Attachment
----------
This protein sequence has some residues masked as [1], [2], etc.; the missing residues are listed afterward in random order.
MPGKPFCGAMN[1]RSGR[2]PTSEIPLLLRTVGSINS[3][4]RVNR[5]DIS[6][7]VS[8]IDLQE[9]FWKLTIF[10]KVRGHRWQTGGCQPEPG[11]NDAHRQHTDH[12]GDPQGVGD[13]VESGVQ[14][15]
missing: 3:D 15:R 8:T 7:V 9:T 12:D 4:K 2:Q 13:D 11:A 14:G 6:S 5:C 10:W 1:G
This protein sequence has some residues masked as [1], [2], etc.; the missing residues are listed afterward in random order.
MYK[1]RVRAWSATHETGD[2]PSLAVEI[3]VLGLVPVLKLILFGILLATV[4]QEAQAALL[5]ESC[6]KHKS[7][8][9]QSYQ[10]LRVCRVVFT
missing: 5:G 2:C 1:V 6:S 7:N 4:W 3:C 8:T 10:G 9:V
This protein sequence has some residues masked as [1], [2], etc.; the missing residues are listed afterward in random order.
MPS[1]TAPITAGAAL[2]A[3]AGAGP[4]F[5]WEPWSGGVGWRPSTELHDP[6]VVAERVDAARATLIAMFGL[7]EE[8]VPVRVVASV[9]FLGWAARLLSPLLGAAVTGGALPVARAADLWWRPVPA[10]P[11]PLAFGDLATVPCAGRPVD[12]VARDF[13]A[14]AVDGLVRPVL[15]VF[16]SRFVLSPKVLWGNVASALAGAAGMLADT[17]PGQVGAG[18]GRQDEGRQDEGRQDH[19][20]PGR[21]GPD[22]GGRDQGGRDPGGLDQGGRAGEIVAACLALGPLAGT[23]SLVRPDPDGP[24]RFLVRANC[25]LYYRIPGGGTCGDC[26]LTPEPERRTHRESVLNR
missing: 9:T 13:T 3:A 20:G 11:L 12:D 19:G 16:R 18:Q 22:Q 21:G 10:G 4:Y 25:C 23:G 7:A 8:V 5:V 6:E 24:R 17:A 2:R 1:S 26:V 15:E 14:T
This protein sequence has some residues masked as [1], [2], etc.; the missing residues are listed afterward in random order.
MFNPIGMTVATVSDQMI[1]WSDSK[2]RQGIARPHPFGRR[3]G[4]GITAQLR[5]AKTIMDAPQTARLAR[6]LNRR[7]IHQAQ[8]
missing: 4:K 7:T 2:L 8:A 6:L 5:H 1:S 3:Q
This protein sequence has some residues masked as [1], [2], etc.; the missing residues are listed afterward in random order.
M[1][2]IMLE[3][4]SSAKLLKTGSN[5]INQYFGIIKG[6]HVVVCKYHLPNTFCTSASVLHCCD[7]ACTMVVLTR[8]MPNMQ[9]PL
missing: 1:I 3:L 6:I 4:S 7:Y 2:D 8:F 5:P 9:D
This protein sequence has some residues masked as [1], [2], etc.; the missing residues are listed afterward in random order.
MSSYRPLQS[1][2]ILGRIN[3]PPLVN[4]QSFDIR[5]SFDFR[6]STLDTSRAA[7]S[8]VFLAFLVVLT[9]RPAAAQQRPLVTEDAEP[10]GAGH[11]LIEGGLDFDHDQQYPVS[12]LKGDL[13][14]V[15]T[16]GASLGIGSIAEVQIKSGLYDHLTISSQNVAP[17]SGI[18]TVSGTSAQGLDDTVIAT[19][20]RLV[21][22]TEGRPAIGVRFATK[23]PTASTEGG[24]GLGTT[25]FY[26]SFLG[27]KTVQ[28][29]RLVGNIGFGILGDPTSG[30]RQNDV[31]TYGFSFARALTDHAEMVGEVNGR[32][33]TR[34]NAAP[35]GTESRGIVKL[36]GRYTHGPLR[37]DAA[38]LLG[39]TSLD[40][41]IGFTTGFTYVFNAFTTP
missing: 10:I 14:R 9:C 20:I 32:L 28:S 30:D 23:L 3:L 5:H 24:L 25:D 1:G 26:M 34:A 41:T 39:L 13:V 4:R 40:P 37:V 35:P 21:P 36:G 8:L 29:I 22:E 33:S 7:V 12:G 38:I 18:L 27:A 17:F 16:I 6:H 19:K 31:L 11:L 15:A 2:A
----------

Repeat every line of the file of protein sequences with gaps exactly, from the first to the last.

This protein sequence has some residues masked as [1], [2], etc.; the missing residues are listed afterward in random order.
MPGKPFCGAMN[1]RSGR[2]PTSEIPLLLRTVGSINS[3][4]RVNR[5]DIS[6][7]VS[8]IDLQE[9]FWKLTIF[10]KVRGHRWQTGGCQPEPG[11]NDAHRQHTDH[12]GDPQGVGD[13]VESGVQ[14][15]
missing: 3:D 15:R 8:T 7:V 9:T 12:D 4:K 2:Q 13:D 11:A 14:G 6:S 5:C 10:W 1:G
This protein sequence has some residues masked as [1], [2], etc.; the missing residues are listed afterward in random order.
MYK[1]RVRAWSATHETGD[2]PSLAVEI[3]VLGLVPVLKLILFGILLATV[4]QEAQAALL[5]ESC[6]KHKS[7][8][9]QSYQ[10]LRVCRVVFT
missing: 5:G 2:C 1:V 6:S 7:N 4:W 3:C 8:T 10:G 9:V
This protein sequence has some residues masked as [1], [2], etc.; the missing residues are listed afterward in random order.
MPS[1]TAPITAGAAL[2]A[3]AGAGP[4]F[5]WEPWSGGVGWRPSTELHDP[6]VVAERVDAARATLIAMFGL[7]EE[8]VPVRVVASV[9]FLGWAARLLSPLLGAAVTGGALPVARAADLWWRPVPA[10]P[11]PLAFGDLATVPCAGRPVD[12]VARDF[13]A[14]AVDGLVRPVL[15]VF[16]SRFVLSPKVLWGNVASALAGAAGMLADT[17]PGQVGAG[18]GRQDEGRQDEGRQDH[19][20]PGR[21]GPD[22]GGRDQGGRDPGGLDQGGRAGEIVAACLALGPLAGT[23]SLVRPDPDGP[24]RFLVRANC[25]LYYRIPGGGTCGDC[26]LTPEPERRTHRESVLNR
missing: 9:T 13:T 3:A 20:G 11:L 12:D 19:G 16:R 18:Q 22:Q 21:G 10:G 4:Y 25:C 23:G 7:A 8:V 5:V 6:E 24:R 17:A 2:R 1:S 26:V 15:E 14:T
This protein sequence has some residues masked as [1], [2], etc.; the missing residues are listed afterward in random order.
MFNPIGMTVATVSDQMI[1]WSDSK[2]RQGIARPHPFGRR[3]G[4]GITAQLR[5]AKTIMDAPQTARLAR[6]LNRR[7]IHQAQ[8]
missing: 4:K 7:T 2:L 8:A 6:L 5:H 1:S 3:Q
This protein sequence has some residues masked as [1], [2], etc.; the missing residues are listed afterward in random order.
M[1][2]IMLE[3][4]SSAKLLKTGSN[5]INQYFGIIKG[6]HVVVCKYHLPNTFCTSASVLHCCD[7]ACTMVVLTR[8]MPNMQ[9]PL
missing: 1:I 3:L 6:I 4:S 7:Y 2:D 8:F 5:P 9:D
This protein sequence has some residues masked as [1], [2], etc.; the missing residues are listed afterward in random order.
MSSYRPLQS[1][2]ILGRIN[3]PPLVN[4]QSFDIR[5]SFDFR[6]STLDTSRAA[7]S[8]VFLAFLVVLT[9]RPAAAQQRPLVTEDAEP[10]GAGH[11]LIEGGLDFDHDQQYPVS[12]LKGDL[13][14]V[15]T[16]GASLGIGSIAEVQIKSGLYDHLTISSQNVAP[17]SGI[18]TVSGTSAQGLDDTVIAT[19][20]RLV[21][22]TEGRPAIGVRFATK[23]PTASTEGG[24]GLGTT[25]FY[26]SFLG[27]KTVQ[28][29]RLVGNIGFGILGDPTSG[30]RQNDV[31]TYGFSFARALTDHAEMVGEVNGR[32][33]TR[34]NAAP[35]GTESRGIVKL[36]GRYTHGPLR[37]DAA[38]LLG[39]TSLD[40][41]IGFTTGFTYVFNAFTTP
missing: 10:I 14:R 9:C 20:I 32:L 28:S 30:D 23:L 3:L 5:H 24:L 25:D 1:G 26:M 34:A 41:T 39:L 13:V 4:R 40:P 37:V 35:P 21:P 36:G 8:L 29:I 22:E 33:S 7:V 12:G 38:I 18:L 27:A 17:F 16:I 6:H 19:K 31:L 11:L 15:A 2:A